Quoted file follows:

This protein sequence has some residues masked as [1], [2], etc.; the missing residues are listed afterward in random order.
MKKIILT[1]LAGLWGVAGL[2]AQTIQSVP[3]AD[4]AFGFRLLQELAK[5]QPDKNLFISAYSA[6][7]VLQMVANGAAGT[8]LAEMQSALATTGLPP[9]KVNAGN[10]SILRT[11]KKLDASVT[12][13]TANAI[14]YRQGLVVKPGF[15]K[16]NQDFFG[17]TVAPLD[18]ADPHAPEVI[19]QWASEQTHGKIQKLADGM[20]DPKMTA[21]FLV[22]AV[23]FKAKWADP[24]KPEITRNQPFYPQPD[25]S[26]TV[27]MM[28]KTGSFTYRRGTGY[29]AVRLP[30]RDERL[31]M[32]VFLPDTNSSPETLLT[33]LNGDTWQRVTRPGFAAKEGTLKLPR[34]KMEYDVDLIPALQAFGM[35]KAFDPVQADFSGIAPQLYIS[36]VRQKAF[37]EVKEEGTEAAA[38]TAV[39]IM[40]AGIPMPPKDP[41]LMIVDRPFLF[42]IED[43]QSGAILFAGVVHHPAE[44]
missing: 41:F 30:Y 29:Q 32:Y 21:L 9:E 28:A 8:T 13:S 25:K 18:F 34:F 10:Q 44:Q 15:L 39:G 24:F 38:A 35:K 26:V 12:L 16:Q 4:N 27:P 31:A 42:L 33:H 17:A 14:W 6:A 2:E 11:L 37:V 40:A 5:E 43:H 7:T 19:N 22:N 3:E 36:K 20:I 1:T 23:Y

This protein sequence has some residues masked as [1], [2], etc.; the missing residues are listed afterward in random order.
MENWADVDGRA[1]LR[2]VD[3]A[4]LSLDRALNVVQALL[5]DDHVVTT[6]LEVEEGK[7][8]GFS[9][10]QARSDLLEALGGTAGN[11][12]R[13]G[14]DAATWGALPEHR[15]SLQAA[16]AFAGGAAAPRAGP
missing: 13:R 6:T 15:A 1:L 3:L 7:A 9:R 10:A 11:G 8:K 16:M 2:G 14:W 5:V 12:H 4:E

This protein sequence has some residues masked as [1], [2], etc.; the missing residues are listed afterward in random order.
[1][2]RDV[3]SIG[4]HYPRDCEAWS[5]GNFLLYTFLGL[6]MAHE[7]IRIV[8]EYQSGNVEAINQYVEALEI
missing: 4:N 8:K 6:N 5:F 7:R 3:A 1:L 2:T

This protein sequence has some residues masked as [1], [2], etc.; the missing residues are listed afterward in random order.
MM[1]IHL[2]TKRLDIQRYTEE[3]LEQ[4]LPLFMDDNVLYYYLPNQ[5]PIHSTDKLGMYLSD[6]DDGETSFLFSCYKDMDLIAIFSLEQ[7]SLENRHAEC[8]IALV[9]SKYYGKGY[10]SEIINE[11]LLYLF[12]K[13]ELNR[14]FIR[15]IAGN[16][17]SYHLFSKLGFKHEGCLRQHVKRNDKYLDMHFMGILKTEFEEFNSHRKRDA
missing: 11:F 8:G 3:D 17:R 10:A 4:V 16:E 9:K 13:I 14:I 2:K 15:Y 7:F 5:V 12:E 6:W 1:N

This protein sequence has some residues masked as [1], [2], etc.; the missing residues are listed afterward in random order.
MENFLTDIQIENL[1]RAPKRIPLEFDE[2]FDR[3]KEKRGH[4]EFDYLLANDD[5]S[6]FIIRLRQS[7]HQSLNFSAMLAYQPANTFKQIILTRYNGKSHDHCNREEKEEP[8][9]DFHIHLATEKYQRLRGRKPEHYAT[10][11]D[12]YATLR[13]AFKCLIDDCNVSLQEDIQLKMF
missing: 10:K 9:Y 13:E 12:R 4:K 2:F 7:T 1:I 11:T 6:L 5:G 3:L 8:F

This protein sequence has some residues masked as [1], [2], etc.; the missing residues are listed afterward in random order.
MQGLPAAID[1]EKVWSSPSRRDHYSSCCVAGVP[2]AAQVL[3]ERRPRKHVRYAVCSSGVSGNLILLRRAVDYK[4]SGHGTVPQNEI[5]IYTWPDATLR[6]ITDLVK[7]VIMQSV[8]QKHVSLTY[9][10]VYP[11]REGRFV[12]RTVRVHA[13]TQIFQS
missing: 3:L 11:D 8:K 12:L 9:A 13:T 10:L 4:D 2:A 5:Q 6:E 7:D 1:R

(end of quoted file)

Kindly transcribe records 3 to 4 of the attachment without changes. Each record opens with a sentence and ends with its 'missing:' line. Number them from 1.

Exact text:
This protein sequence has some residues masked as [1], [2], etc.; the missing residues are listed afterward in random order.
[1][2]RDV[3]SIG[4]HYPRDCEAWS[5]GNFLLYTFLGL[6]MAHE[7]IRIV[8]EYQSGNVEAINQYVEALEI
missing: 4:N 8:K 6:N 5:F 7:R 3:A 1:L 2:T

This protein sequence has some residues masked as [1], [2], etc.; the missing residues are listed afterward in random order.
MM[1]IHL[2]TKRLDIQRYTEE[3]LEQ[4]LPLFMDDNVLYYYLPNQ[5]PIHSTDKLGMYLSD[6]DDGETSFLFSCYKDMDLIAIFSLEQ[7]SLENRHAEC[8]IALV[9]SKYYGKGY[10]SEIINE[11]LLYLF[12]K[13]ELNR[14]FIR[15]IAGN[16][17]SYHLFSKLGFKHEGCLRQHVKRNDKYLDMHFMGILKTEFEEFNSHRKRDA
missing: 11:F 8:G 3:D 17:R 10:A 4:V 16:E 9:K 13:I 14:I 2:K 15:Y 7:F 5:V 12:E 6:W 1:N